How Does a LED Work?

We've heard all the talk about LED's. How they're the newest and best lighting technology. Well, all of that is true, but how do LED's work? In this post, I thought that we would tackle that question.

Have you ever wondered how an LED flashlight
like the FOURSEVENS Maelstrom MMS worked?
Let's start by quickly looking at some basic lighting technology. We've all seen incandescent bulbs. They're your average light bulb. They work by heating up a tiny metal filament that glows. These bulbs generate a lot of heat vs. the amount of light produced. This wastes a lot of energy. To the flashlight user, this means that runtimes are shortened drastically and the lights are usually not very bright.

The inefficiency of incandescent bulbs was a problem. When there's a problem, people try and find a solution. Moving forward a few decades, we come to the LED, which stands for Light Emitting Diode. LED's are the brightest, most compact light emitters that are commonly available in flashlights. They are very energy efficient, small, durable and are quickly becoming less and less expensive. I wouldn't call them the future of lighting technology, since they're here already, it's just that some people haven't caught up with the times yet.

This leads me to my original question: How does a LED work?

A LED emitter is called a diode, not a bulb. A diode is a device that conducts and electrical current in only one direction. A bulb is not a diode since it will work with an electrical current flowing through it in either way. An LED will only work with current flowing through it in one direction.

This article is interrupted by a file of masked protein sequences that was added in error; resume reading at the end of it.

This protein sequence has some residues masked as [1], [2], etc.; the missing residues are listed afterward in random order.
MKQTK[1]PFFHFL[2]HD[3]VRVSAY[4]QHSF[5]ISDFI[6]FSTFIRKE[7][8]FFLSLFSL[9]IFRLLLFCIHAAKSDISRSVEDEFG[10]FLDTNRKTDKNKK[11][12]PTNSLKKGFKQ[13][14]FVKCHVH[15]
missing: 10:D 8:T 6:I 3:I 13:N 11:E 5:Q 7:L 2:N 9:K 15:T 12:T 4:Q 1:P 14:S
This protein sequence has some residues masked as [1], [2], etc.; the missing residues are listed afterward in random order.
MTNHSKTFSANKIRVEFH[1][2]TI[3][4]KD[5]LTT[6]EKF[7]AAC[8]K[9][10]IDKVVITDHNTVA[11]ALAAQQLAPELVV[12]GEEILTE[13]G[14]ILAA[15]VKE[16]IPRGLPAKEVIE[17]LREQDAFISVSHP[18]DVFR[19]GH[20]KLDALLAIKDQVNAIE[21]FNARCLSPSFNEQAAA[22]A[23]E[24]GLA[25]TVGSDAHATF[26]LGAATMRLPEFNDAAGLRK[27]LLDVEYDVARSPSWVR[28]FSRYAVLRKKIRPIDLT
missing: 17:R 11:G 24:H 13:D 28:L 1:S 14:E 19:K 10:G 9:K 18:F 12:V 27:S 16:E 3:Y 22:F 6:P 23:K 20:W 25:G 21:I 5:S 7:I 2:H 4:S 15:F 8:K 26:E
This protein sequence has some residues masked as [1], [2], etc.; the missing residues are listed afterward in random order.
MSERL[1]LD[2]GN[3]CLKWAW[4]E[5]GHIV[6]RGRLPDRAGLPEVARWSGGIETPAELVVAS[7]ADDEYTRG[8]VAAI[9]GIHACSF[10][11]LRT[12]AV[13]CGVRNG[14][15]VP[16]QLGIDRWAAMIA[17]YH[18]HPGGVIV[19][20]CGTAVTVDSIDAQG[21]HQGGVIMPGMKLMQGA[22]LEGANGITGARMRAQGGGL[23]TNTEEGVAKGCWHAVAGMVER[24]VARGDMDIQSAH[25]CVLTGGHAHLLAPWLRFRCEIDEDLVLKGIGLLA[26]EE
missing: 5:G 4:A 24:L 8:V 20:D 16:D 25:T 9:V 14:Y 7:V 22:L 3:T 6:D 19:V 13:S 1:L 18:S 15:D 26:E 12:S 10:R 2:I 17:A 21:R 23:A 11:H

Illustration of simple light emitting diode (LED)
Source: http://www1.eere.energy.gov/buildings/ssl/how.html
An LED is made up of semiconductors, which are materials that have a varying ability to conduct electricity. Inside of an LED, there are two types of semiconductors: one that has an abundance of electrons (N-Type) and one that has room for more electrons (P-Type). The P-Type semiconductor can be thought of as having many holes for electrons to fall into. As a quick chemistry reminder, electrons are negatively charged particles that orbit atoms. The flow of electrons is what we normally call electricity.

Anyways, when an electrical current is applied to the diode, electrons travel from the N-type side to the P-Type side. When the electrons fall into one of the holes in the P-Type side, they release energy. Think of what happens when you drop a ball into a hole; the energy from the ball is transferred to whatever the hole is in. What can happen when an electron releases energy is really amazing, though. The energy from the electron falling into the hole is released in the form of a photon, which is a particle of light.

This continuous movement of electrons falling into the holes releases light, causing the LED to glow. This phenomena doesn't create much heat, so it's a lot more efficient than an incandescent bulb.

The yellow phosphor on the Quark Tactical QT2A
changes blue light to white light.
LED's can also be specialized to emit specific wavelengths of light based on the semiconductor used. A red LED uses aluminum gallium arsenide (ALGaAs), a green LED uses aluminum gallium phosphide (AlGaP) and a blue LED uses indium gallium nitride (InGaN). While LED's, which are unique since white light consists of all colors of the rainbow, can be made by either combining red, green and blue LED's or by coating a blue LED with a yellow phosphor. In case you were wondering why your LED flashlight has a thin coating of yellow on the emitter, this is why.

Now, I hope that you guys understood all that and that it didn't all go over your head. I figured that with a Flashlight Blog, and with so many LED flashlight reviews, you would be wondering how the technology worked. It's amazing and you can be assured that in the future, the technology will get better and better.

The future does seem pretty bright, doesn't it? (pun intended)

Sources Used:
-Wikipedia. Diode. http://en.wikipedia.org/wiki/Diode
-How Stuff Works. How Light Emitting Diodes Work.
 http://electronics.howstuffworks.com/led.htm
-U.S. Department of Energy. Using Light-Emitting Diodes.
 http://www1.eere.energy.gov/buildings/ssl/how.html